[First published in AOL Travel/Huffington Post Canada]
NEW ORLEANS, LOUISIANA — Each night, Muriel’s restaurant sets a table for Antoine. It’s beneath an ornate chandelier at the foot of a staircase leading to the upstairs bar. The table cloth is white, there’s a candle and a setting for two, with plates, utensils, napkins and glasses for red wine. A waiter will place a basket of French bread in the centre as well as a bottle of wine, usually Cabernet Sauvignon from Napa Valley. This is the way Antoine likes it and there’s nothing unusual about the scene except Antoine has been dead for 198 years.
The ghost table at Muriel’s has become a draw for this city’s many paranormal tours. Groups stand outside an iron gate and peer through the window to catch a slight glimpse of the table, which Muriel’s put in place after Hurricane Katrina, in part to help calm the active spirit. With Mardi Gras approaching on Feb. 21, visitors will arrive by the thousands looking for fun, excitement and the bizarre happenings that have brought this city fame. Muriel’s is sure to attract more than a few party-goers looking to scare up a good time.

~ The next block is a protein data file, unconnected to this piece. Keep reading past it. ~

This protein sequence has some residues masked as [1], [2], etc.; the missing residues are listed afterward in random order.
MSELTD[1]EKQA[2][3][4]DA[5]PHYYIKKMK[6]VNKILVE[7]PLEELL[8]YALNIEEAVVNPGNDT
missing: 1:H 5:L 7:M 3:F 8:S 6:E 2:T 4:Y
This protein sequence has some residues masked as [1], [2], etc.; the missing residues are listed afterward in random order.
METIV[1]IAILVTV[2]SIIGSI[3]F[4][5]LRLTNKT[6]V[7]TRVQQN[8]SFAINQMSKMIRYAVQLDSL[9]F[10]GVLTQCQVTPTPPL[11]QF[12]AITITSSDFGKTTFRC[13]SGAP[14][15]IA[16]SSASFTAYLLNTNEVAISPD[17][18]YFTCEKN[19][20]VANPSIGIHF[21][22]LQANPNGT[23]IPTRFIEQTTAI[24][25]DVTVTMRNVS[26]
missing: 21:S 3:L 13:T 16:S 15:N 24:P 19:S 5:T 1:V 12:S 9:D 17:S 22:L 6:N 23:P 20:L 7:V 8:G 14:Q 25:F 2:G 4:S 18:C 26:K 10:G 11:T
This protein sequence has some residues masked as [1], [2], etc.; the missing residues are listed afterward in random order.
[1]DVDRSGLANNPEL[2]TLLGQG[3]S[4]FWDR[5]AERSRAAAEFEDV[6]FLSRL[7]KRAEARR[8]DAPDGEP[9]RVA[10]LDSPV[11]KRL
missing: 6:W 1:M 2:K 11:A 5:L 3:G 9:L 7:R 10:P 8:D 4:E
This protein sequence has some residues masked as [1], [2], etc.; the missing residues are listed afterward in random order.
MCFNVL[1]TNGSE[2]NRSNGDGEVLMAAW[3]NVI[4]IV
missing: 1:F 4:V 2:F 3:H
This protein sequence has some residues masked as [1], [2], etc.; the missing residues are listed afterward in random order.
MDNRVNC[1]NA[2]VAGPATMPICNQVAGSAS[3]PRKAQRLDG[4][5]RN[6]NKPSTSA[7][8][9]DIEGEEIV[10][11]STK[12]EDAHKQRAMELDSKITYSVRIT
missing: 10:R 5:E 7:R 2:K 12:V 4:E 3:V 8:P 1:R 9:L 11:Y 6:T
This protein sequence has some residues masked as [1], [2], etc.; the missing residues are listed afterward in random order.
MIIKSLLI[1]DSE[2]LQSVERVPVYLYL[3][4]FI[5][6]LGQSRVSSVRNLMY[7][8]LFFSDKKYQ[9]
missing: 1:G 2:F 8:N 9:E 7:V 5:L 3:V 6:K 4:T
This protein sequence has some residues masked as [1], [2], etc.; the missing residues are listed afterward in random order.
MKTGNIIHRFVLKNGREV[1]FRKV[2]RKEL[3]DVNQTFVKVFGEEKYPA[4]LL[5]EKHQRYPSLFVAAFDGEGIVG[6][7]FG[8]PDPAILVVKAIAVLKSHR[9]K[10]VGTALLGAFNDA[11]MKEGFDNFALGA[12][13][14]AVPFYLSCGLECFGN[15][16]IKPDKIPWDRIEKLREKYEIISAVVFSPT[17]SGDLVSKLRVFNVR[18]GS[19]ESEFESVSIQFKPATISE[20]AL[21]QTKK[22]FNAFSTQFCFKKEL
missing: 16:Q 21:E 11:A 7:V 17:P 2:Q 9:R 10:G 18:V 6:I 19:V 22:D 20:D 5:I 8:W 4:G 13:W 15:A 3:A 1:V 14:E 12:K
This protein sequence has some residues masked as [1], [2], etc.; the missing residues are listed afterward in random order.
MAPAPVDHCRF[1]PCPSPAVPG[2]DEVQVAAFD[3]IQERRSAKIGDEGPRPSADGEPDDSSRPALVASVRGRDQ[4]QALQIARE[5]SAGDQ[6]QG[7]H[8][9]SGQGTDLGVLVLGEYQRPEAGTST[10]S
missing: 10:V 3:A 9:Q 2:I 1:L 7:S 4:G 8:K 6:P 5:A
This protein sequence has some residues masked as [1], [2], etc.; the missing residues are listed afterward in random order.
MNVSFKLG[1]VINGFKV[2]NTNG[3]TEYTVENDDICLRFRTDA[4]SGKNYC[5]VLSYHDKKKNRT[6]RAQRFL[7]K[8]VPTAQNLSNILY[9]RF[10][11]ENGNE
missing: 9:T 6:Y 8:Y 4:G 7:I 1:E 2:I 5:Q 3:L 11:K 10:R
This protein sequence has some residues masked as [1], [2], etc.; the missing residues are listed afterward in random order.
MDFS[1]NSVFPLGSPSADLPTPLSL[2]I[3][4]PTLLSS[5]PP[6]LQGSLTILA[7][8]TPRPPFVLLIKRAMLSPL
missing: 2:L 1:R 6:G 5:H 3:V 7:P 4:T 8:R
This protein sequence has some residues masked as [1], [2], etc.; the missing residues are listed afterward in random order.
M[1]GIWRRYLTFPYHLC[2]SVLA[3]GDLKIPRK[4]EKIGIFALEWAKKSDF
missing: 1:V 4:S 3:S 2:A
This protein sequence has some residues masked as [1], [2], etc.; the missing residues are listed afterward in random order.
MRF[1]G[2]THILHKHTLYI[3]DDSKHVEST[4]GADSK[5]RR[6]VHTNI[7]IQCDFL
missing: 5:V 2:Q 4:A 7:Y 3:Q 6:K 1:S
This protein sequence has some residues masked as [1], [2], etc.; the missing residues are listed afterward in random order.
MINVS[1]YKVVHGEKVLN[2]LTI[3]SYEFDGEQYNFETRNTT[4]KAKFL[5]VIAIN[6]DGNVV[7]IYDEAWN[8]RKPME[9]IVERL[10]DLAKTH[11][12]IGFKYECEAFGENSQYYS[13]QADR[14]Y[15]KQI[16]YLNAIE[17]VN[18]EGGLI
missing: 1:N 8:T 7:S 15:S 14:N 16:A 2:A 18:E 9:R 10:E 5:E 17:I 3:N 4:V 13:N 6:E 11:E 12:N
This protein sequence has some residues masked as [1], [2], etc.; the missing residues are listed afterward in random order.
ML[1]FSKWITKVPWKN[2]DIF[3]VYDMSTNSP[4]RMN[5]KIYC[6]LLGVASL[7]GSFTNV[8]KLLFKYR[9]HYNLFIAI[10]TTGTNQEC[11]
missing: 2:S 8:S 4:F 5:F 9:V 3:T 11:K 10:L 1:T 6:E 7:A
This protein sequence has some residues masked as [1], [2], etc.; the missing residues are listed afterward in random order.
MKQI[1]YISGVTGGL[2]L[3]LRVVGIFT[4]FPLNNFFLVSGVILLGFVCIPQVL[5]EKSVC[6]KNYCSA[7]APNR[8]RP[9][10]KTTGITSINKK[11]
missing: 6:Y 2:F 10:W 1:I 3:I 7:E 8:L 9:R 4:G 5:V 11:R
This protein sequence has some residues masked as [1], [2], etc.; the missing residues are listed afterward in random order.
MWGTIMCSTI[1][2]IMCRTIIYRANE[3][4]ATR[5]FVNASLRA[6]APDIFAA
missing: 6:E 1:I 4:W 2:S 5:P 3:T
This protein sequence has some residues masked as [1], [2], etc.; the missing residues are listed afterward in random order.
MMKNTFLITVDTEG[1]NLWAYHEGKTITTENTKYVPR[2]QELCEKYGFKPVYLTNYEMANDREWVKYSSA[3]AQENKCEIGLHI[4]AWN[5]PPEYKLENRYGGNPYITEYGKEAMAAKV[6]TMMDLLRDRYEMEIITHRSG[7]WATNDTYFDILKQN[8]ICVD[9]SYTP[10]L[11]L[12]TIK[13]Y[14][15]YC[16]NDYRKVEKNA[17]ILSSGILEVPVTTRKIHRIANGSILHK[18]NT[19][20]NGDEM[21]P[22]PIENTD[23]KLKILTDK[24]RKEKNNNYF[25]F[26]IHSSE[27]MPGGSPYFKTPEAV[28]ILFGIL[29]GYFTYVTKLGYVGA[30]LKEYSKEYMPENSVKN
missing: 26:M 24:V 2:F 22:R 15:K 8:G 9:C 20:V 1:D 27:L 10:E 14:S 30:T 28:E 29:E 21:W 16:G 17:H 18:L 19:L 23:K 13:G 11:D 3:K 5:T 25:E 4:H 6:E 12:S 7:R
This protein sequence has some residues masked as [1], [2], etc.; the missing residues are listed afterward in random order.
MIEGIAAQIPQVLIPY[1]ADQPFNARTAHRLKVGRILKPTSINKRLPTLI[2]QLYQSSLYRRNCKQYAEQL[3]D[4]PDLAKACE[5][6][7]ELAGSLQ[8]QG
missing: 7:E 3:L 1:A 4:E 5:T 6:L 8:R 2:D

“This is the most haunted place in the city,” declares George Dubaz, a tour guide with Spirit Tours. Dubaz stands outside the restaurant on Chartres Street in the French Quarter and points to the large, two-storey building that has stood on the property in one form or another since the mid-1700s. “Some of the staff members will tell you they’ve seen glasses fly across the room.”
Dubaz says he wasn’t a believer in ghosts until he moved from Biloxi, Mississippi to New Orleans after the 2005 hurricane that devastated the Crescent City. Now, he says, “I’ve seen and heard of too many strange things for there not to be something to it.”